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Title:Thermal designs, models and optimization for three-dimensional integrated circuits
Author(s):Hwang, Leslie K.
Director of Research:Wong, Martin
Doctoral Committee Chair(s):Wong, Martin
Doctoral Committee Member(s):Chen, Deming; Hwu, Wen-Mei; Miljkovic, Nenad
Department / Program:Electrical & Computer Eng
Discipline:Electrical & Computer Engr
Degree Granting Institution:University of Illinois at Urbana-Champaign
Subject(s):3D IC
thermal design
thermal fin
Abstract:Three-dimensional integrated circuits (3D ICs), a novel packaging technology, are heavily studied to enable improved performance with denser packaging and reduced interconnects. Despite numerous advantages, thermal management is the biggest bottleneck to expanding the applications of this device stacking technology. In addition to implementing the thermal-aware designs of existing methodologies, it is necessary to implement new features to dissipate heat efficiently. This work presents two main aspects of thermal designs: on-chip level and package level. First, we propose a novel thermal-aware physical design on chip between devices. We aim to mitigate localized hotspots to ensure the functionality by adding thermal fin geometry to existing thermal through- silicon via (TTSV). We analyze design requirements of thermal fin for single TTSV as well as TTSV cluster designs with the goal of maximizing heat dissipation while minimizing the interference with routing and area consumption. An analytical model of the three-dimensional system and thermal resistance circuit is built for accurate and runtime-efficient thermal analysis. In terms of high-performance computing systems in 3D ICs, thermal bottle- necks are much more challenging with merely on-chip design solutions. Inter- tier liquid cooling microchannel layers have been introduced into 3D ICs as an integrated cooling mechanism to tackle the thermal degradation. Many existing research works optimize microchannel designs based on runtime-intensive numerical methods or inaccurate thermo-fluid models. Hence, we propose an accurate but compact closed-form model of tapered microchannel to capture the relationship between the channel geometry and heat transfer performance. To improve the accuracy, our correlations are based on the developing flow model and derived from numerical simulation data on a sub- set of multiple channel parameters. Our model achieves 57% less error in Nusselt number and 45 % less error in pressure drop for channels with inlet width 100-400 μm compared to a commonly used approximate model on fully developed flow. Next, we present the correlations for diverging channels as well as complete correlations that extend to any linearly tapering channel models, that include diverging shape, uniformly rectangular shape and converging shape. The complete models provide the flexibility to analyze and optimize any arbitrary geometry based on the piecewise linear channel wall assumption. Finally, we demonstrate the optimized channel designs using the derived correlations. Tapered channel models provided the flexibility to incorporate any arbitrary shapes and explore the advanced geometries during the optimization. The microchannel is divided into small segments in axial direction from inlet to outlet and piecewise optimized. The simulated annealing method is applied in our optimization, and channel width at one randomly chosen segment interface is altered to evaluate the design at each iteration. The objective is to minimize the overall thermal resistance while pressure drop is maintained less than a threshold value and channel widths have minimum and maximum boundaries. We compare the designs with the optimization based on fully developed flow models and verify the channel performance through numerical simulations. To guarantee optimality, accurate analysis is crucial. Our proposed models have significantly improved the accuracy by applying the appropriate flow assumption. However, many opportunities exist to increase the design flexibility and the accuracy. Fluid conditions, such as coolant material and varying volumetric flow rate, can also be part of the optimization parameters to expand the design scope. Moreover, physical phenomena, such as reduced friction on the channel walls or a vortex created on abrupt angle changes, can be considered to improve the accuracy in the closed-form models.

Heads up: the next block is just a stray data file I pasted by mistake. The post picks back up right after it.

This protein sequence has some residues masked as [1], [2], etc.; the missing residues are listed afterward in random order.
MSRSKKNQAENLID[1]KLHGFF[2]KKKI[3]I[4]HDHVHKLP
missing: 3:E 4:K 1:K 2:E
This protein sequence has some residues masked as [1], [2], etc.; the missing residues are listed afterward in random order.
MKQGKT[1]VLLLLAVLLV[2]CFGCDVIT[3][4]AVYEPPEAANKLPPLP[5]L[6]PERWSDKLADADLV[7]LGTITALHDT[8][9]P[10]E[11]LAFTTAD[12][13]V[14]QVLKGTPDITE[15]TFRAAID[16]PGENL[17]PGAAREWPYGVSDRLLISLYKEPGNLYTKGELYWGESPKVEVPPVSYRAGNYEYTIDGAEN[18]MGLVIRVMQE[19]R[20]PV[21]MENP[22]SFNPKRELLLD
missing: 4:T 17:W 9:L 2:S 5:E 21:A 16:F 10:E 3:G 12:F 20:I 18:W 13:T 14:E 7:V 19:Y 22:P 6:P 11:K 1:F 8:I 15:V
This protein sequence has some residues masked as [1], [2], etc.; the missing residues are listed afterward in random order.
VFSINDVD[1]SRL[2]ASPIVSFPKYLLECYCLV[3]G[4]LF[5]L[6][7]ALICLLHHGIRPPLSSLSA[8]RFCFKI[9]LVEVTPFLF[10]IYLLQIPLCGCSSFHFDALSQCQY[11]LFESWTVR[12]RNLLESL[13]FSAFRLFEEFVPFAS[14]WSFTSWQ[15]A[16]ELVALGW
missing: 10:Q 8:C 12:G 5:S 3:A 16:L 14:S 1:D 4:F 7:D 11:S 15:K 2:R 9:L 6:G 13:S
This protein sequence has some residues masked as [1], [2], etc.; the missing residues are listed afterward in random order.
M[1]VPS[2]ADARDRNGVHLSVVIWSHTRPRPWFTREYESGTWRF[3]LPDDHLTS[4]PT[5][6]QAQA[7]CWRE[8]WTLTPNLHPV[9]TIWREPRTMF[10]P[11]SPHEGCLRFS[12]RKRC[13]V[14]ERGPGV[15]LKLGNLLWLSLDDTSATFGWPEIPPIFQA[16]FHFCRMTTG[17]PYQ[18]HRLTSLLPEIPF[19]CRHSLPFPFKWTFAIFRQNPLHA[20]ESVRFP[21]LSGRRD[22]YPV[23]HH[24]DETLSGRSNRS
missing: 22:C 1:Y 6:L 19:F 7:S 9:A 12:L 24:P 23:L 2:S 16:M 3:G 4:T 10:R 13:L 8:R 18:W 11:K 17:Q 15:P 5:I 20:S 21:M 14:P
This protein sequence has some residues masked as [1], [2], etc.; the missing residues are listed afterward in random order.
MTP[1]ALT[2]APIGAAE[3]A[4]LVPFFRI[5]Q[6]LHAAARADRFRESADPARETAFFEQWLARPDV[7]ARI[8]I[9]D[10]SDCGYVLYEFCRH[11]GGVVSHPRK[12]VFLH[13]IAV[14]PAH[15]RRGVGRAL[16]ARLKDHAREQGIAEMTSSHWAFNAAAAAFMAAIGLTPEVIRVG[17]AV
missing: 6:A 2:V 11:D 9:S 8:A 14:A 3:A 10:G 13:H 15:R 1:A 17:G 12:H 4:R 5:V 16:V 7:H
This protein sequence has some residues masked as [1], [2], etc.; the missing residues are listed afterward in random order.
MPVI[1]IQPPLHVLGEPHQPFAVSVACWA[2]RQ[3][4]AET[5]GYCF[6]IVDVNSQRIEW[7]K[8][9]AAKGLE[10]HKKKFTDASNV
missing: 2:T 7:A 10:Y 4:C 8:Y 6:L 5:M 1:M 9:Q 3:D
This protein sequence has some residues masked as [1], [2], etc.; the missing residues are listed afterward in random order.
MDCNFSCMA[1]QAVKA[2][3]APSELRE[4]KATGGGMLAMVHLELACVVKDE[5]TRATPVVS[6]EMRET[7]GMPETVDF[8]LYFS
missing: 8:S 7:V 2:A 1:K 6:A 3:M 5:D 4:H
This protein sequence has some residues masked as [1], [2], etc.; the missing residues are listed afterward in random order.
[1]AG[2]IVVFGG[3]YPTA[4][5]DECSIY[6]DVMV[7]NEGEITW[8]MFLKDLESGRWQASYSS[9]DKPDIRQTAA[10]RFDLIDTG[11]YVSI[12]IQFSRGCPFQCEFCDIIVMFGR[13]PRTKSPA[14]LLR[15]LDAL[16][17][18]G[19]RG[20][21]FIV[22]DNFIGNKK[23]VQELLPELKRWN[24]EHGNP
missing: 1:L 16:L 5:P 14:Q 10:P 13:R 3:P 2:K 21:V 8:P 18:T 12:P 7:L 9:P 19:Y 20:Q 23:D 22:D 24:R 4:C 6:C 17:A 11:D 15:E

Issue Date:2018-12-07
Rights Information:Copyright 2018 Leslie Hwang
Date Available in IDEALS:2019-02-08
Date Deposited:2018-12

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